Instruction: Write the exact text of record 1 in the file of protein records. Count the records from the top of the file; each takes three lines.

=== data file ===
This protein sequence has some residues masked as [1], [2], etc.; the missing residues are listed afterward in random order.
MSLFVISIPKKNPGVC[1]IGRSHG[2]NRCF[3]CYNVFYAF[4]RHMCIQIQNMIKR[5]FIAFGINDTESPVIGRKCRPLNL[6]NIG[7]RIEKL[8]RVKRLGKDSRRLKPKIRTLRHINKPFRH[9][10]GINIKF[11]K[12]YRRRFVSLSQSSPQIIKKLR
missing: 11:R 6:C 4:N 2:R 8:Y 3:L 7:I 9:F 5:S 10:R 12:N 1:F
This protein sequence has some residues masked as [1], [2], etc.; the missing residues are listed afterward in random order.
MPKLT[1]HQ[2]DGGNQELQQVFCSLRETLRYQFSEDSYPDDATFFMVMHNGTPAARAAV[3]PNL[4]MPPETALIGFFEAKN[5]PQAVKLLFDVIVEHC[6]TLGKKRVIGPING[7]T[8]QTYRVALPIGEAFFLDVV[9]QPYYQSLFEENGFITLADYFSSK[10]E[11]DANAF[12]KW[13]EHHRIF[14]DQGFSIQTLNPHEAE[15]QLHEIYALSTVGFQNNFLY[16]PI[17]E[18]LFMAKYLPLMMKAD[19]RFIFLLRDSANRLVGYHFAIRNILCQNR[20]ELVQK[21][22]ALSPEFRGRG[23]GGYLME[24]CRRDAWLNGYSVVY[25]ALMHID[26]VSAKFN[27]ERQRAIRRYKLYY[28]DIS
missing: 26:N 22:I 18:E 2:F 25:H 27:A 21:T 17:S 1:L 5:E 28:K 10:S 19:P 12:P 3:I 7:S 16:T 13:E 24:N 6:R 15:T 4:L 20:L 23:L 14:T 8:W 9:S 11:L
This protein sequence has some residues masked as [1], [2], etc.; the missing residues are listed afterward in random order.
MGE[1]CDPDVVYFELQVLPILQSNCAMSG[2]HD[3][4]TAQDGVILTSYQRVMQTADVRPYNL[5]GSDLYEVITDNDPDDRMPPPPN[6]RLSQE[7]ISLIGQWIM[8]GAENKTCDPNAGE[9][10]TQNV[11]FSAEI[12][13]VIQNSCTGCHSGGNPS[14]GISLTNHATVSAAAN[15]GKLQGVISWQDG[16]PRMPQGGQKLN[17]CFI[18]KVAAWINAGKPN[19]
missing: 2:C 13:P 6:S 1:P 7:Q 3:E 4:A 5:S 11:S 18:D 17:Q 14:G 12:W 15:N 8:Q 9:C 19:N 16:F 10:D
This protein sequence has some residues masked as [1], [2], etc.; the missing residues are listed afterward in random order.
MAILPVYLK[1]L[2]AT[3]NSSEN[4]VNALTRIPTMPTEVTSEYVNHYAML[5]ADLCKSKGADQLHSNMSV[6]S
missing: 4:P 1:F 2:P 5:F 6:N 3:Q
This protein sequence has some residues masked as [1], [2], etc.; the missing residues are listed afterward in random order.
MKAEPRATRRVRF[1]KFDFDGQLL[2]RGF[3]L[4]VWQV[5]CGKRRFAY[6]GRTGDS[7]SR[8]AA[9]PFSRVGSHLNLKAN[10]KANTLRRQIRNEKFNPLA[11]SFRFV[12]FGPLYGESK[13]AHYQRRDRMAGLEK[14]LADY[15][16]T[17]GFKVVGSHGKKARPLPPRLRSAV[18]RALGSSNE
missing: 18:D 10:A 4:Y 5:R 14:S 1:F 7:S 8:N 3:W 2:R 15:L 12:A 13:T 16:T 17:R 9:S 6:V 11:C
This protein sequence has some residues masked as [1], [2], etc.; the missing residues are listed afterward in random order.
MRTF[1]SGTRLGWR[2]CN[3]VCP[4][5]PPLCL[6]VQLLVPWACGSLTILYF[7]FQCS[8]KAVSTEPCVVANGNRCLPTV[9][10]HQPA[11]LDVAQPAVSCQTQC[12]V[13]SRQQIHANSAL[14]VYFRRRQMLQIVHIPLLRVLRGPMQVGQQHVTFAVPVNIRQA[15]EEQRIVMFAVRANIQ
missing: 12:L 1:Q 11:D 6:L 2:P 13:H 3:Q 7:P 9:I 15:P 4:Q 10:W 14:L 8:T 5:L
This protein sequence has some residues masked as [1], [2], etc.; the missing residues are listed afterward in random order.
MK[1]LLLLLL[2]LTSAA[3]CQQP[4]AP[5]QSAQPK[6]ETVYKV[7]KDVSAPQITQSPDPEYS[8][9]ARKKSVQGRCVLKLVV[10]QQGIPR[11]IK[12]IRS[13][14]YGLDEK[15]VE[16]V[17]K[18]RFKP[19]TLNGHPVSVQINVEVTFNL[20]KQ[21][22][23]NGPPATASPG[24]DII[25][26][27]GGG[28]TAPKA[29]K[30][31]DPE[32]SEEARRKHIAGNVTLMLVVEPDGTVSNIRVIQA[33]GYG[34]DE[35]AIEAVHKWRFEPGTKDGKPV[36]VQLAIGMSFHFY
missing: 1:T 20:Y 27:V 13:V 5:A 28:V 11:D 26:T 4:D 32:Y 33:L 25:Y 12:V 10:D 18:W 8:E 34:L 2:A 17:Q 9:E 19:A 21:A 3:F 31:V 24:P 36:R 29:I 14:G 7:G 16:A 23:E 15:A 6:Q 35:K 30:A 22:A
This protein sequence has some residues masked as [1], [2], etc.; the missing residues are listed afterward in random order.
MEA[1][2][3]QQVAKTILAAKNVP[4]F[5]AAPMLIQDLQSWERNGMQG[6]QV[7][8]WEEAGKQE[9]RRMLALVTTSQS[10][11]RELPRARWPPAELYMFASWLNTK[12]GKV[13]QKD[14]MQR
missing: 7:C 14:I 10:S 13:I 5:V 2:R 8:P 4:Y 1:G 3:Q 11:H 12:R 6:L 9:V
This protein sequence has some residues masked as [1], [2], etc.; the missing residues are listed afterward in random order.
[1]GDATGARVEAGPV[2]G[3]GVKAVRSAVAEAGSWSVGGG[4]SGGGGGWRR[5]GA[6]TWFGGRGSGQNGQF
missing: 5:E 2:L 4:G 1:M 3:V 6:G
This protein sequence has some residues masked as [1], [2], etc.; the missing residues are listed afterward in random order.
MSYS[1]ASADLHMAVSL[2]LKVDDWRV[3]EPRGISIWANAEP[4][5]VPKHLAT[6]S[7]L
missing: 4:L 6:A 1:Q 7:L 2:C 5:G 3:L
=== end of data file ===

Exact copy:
This protein sequence has some residues masked as [1], [2], etc.; the missing residues are listed afterward in random order.
MSLFVISIPKKNPGVC[1]IGRSHG[2]NRCF[3]CYNVFYAF[4]RHMCIQIQNMIKR[5]FIAFGINDTESPVIGRKCRPLNL[6]NIG[7]RIEKL[8]RVKRLGKDSRRLKPKIRTLRHINKPFRH[9][10]GINIKF[11]K[12]YRRRFVSLSQSSPQIIKKLR
missing: 11:R 6:C 4:N 2:R 8:Y 3:L 7:I 9:F 5:S 10:R 12:N 1:F